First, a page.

The "Race to Zero Waste" began Feb. 7 with a kickoff event in order to raise awareness to the event. Courtesy: Marissa Miller

Poly Canyon Village (PCV) has been challenged by the Green Campus Program to produce the least amount of trash waste to compete against more than 180 other universities across the United States in the Recyclemania challenge.

The event, named “Race to Zero Waste,” began with a kickoff event Feb. 7 and will run until March 8. During this month, Green Campus members will continuously measure the waste output of PCV, hold events such as Waste Audits where volunteers can help learn to organize waste into recycle, compost and landfill, and host two clothing swaps Feb. 28 and March 1.

Students who attended the Zero Waste Kickoff said they felt the event was important to help students further understand recycling and sustainable living.

“There’s so much we can recycle that hasn’t been done, it’s so cool to see there are ways we can improve,” Huasna resident and industrial engineering sophomore Tara Loayza said.

Waste is measured by dumping the landfill and recycling bins out and sorting the items, keeping track of all items in each bin. Then the landfill waste is moved into a garbage truck and the data is loaded into a system and logged onto the Recyclemania website. Students can follow the progress of the event through the Green Campus Race to Zero Waste Dashboard.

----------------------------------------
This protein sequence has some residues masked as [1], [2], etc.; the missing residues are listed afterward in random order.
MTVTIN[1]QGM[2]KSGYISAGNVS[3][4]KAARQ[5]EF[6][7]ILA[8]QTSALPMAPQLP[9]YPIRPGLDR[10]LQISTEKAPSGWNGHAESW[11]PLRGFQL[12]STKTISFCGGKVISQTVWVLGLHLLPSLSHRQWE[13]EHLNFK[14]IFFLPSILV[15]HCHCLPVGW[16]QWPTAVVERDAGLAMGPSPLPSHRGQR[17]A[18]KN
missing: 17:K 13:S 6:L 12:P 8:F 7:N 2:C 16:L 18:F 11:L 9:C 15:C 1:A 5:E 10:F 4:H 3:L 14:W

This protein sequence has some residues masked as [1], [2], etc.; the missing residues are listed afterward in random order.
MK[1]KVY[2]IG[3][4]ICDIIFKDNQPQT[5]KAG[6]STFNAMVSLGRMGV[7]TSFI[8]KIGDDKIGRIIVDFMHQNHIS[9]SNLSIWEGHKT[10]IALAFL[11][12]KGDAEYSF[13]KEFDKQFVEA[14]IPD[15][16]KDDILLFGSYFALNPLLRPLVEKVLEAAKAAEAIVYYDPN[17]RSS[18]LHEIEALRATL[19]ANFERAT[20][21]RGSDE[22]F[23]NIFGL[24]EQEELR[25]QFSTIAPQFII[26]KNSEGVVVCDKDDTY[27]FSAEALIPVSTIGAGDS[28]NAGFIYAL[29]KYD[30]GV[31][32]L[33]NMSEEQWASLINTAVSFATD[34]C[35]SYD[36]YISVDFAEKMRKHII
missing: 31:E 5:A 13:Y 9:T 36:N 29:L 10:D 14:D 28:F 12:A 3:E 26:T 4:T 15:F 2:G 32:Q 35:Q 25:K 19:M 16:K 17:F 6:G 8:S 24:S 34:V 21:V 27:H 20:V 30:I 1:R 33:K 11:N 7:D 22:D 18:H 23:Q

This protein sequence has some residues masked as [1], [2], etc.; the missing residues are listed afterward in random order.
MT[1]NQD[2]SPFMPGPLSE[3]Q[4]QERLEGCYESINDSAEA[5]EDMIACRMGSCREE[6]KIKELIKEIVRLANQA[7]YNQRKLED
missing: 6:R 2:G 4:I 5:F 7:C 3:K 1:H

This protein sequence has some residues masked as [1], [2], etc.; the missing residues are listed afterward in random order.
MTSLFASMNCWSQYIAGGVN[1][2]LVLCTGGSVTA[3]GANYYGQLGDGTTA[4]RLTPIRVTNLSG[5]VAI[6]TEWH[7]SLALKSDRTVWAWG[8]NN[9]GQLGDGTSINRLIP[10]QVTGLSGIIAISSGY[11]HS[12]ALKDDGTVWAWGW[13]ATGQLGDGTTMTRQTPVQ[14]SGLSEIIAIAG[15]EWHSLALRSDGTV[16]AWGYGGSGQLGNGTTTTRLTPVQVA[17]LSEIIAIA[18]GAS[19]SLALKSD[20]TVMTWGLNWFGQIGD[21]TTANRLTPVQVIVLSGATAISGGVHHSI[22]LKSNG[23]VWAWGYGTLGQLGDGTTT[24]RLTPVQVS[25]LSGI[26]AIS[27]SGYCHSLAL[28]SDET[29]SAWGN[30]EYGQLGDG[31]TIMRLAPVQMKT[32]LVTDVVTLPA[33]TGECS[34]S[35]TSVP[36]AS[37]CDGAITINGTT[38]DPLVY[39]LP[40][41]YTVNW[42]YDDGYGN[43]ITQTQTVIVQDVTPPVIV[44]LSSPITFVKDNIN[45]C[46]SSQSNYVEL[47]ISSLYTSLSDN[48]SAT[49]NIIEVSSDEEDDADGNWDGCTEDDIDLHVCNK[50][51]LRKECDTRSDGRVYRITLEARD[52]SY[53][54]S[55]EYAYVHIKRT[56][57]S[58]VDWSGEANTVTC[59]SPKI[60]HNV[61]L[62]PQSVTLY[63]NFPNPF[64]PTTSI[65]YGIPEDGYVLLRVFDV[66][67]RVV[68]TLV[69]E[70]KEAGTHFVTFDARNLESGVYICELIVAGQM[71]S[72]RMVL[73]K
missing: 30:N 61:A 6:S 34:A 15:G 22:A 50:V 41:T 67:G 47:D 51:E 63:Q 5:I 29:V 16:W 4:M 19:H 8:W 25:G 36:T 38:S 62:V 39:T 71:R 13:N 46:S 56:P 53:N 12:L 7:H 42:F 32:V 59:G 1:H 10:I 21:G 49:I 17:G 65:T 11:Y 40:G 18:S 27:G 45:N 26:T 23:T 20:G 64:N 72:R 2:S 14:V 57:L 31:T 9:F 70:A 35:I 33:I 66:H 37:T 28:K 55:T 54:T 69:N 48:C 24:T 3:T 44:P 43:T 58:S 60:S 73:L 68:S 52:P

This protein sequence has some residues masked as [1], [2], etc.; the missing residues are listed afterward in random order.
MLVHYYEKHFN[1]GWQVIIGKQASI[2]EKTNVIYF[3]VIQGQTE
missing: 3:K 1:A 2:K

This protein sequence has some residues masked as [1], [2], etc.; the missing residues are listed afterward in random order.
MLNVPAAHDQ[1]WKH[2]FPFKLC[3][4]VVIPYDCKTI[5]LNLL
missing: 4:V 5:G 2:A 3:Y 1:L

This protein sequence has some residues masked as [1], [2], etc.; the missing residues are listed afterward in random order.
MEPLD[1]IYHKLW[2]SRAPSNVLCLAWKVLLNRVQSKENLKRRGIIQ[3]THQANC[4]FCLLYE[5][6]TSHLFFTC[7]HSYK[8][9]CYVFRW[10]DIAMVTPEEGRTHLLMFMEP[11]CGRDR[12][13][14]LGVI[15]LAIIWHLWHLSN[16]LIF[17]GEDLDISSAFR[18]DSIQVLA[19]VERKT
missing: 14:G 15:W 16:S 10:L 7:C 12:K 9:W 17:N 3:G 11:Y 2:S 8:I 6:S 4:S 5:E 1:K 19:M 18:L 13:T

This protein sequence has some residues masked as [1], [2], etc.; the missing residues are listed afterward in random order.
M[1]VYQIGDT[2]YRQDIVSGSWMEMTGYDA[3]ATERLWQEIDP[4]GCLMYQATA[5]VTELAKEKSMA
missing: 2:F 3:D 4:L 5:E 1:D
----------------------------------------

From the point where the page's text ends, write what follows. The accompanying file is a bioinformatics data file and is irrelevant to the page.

“PCV is a more isolated community with a very diverse range of people — freshmen, continuing students — and a lot of different ways to approach people,” Green Campus leading team member of “Waste to Zero Waste” Daniel Sandborne said.

The goal of the event is not only to win the challenge, but to promote a zero waste lifestyle and improve students’ quality of life. In order to do this, Sandborne — along with the other Green Campus members — will  hold events to teach students about going zero waste.

“One of the best things they could do is educate themselves on what sustainability entails and why we need to be sustainable and get involved in the sustainability community,” chemistry sophomore
Sandborne said.

PCV resident advisors have been involved in motivating students to go zero waste by checking in on their students, sending out emails, passing out flyers and answering questions about how to live a zero waste lifestyle.

“Especially with eight-person apartments, trash is a big problem and gets talked about a lot,” PCV resident advisor and political science junior CJ Campbell said.

Campbell and PCV resident advisor and theatre arts sophomore Christa Santos both feel it is important to emphasize the importance of using the “Race to Zero Waste” to make an impact.

“It is a part of our lives that we don’t pay attention to, but it is involved in our everyday life and it has a bigger impact than in just our rooms,” Santos said. “You have to zoom out and gain a bigger perspective on how your tiny impact can leave ripples in the world.”

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